“All of these resources and information may have been available to us through other venues or sources, but there was something really exceptional about bringing them together for us and then making us feel that this program was going to really invest in us, not just as future leaders but also as people too,” Dr. Lin said.
Participants also heard from an expert speaker about ways to empower themselves through language and how they see themselves. “It's very easy to be socialized to be someone who sits in the back of the room or someone who doesn't raise her hand when she has a great idea,” Dr. Alli said. “That's an unfortunate social construct. As women, as a physician group, we're redefining that and emphasizing our roles as leaders.”
Dr. Alli developed an interest in quality improvement during her chief residency at the Phoenix VA Healthcare System and later earned a Lean Six Sigma Black Belt. Her indelible mark project centers around promoting outpatient safety and goals-of-care initiatives at Mayo. Dr. Lin's project, titled “Med Mindset,” involves improving the pipeline for underrepresented groups to enter the medical field. Other colleagues, meanwhile, are focusing on promoting diversity at their institutions or improving access to mental health in the community, among other issues.
“Every individual has a specific goal to realize, and that's the purpose of the indelible mark,” Dr. Alli said.
Program participants are scheduled to meet four times in person—three meetings have taken place so far—and via webinar during the other months, said Dr. Lin. The webinars include regular updates on the indelible mark projects, where each participant shares her progress.
“We are honest in those discussions: what's worked, what hasn't worked, the twists and turns that may not have been expected, the pivots that needed to be made, and we learn from that,” Dr. Lin said. “It's given us a new set of tools to collaborate with those around us, and also just a feeling of being better prepared to step into leadership roles and accept opportunities when they get presented to us.”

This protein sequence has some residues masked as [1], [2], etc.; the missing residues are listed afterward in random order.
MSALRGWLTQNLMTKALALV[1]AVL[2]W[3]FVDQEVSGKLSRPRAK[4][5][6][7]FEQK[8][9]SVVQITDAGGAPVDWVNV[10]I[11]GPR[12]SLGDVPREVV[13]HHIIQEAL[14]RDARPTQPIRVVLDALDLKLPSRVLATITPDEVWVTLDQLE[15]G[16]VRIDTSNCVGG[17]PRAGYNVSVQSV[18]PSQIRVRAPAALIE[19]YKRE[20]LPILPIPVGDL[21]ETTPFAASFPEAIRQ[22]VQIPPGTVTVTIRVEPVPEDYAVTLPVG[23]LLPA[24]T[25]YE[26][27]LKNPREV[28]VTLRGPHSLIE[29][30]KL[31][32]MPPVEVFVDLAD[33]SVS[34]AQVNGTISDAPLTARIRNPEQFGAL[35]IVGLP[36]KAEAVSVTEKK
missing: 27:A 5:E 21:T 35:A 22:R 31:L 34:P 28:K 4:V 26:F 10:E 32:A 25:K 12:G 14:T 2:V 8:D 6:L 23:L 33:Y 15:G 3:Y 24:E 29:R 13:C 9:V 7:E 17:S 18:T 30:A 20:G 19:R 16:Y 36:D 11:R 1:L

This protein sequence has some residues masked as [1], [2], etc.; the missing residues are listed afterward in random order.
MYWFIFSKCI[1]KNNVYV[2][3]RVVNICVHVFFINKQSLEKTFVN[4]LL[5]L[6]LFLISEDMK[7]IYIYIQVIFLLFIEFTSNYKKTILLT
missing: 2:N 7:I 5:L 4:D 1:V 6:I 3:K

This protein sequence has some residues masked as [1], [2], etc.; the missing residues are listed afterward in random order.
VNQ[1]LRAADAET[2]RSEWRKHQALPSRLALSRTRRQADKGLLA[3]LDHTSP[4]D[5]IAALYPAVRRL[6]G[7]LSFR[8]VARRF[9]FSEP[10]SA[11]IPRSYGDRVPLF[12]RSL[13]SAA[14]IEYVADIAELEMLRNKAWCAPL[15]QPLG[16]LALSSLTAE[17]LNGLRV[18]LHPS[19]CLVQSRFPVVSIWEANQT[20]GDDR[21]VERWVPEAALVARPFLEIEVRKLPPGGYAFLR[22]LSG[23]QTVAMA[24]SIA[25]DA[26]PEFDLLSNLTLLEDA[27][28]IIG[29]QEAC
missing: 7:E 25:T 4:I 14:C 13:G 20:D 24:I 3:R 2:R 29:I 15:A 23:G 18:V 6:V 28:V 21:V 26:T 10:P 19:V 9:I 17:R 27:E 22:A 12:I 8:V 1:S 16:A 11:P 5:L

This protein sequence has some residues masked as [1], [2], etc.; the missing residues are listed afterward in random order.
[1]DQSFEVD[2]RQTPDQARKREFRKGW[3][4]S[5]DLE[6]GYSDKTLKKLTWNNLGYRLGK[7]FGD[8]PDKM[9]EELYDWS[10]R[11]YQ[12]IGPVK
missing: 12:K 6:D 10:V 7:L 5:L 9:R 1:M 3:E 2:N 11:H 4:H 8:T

The most recent in-person meeting of WEL participants took place in August, and the final session, which will include presentations on the indelible mark projects, is slated for January 2020. After that, the participants will continue with their projects and take what they've learned with them into their practices and institutions.
Dr. Alli said that one of the goals of WEL is helping to change the status quo for good. “We aren't leaving any alternative to continuing movements like this. … We're trying to create more platforms to make it easier to find mentors, use uplifting language to define ourselves, or launch our important endeavors every single time,” she said. “We want to promote opportunities like this for everyone.”
Dr. Lin agreed that the potential “ripple effect” of the WEL curriculum is one of its most important benefits.
“It's wonderful to have the opportunity to learn, but a big part of this for me is to also help figure out how we can extend this for more women and more members of ACP, because it's desperately needed,” she said. “There's a leadership gap, a gender pay gap, an epidemic of burnout, and so the more that we can translate our learnings from WEL for maximal impact, the better.”